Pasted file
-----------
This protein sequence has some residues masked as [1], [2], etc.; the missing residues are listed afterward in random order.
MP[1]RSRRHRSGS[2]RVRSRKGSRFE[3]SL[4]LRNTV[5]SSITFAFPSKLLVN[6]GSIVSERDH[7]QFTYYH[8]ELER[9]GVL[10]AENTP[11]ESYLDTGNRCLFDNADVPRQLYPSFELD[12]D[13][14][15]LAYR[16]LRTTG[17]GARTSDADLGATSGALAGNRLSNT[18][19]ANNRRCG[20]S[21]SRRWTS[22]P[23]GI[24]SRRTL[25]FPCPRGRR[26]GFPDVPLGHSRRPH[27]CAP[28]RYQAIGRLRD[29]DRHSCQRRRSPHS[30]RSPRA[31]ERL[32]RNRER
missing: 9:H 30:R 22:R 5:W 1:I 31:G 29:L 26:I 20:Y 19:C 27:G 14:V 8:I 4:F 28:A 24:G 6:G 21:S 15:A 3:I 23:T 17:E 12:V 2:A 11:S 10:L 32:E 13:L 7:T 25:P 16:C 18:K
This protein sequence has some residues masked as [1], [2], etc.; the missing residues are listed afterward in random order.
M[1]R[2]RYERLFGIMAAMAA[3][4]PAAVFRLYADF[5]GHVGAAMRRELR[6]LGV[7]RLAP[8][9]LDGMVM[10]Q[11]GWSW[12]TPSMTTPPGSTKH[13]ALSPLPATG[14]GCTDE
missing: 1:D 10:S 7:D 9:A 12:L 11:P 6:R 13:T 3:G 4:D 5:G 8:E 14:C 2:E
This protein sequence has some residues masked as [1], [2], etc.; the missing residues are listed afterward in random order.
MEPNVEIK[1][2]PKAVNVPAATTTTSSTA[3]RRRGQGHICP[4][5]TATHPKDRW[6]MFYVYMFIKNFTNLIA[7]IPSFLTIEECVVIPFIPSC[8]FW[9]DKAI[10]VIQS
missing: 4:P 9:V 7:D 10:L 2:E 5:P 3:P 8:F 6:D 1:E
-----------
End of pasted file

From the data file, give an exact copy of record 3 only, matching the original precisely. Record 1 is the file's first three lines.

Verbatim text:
This protein sequence has some residues masked as [1], [2], etc.; the missing residues are listed afterward in random order.
MEPNVEIK[1][2]PKAVNVPAATTTTSSTA[3]RRRGQGHICP[4][5]TATHPKDRW[6]MFYVYMFIKNFTNLIA[7]IPSFLTIEECVVIPFIPSC[8]FW[9]DKAI[10]VIQS
missing: 4:P 9:V 7:D 10:L 2:E 5:P 3:P 8:F 6:D 1:E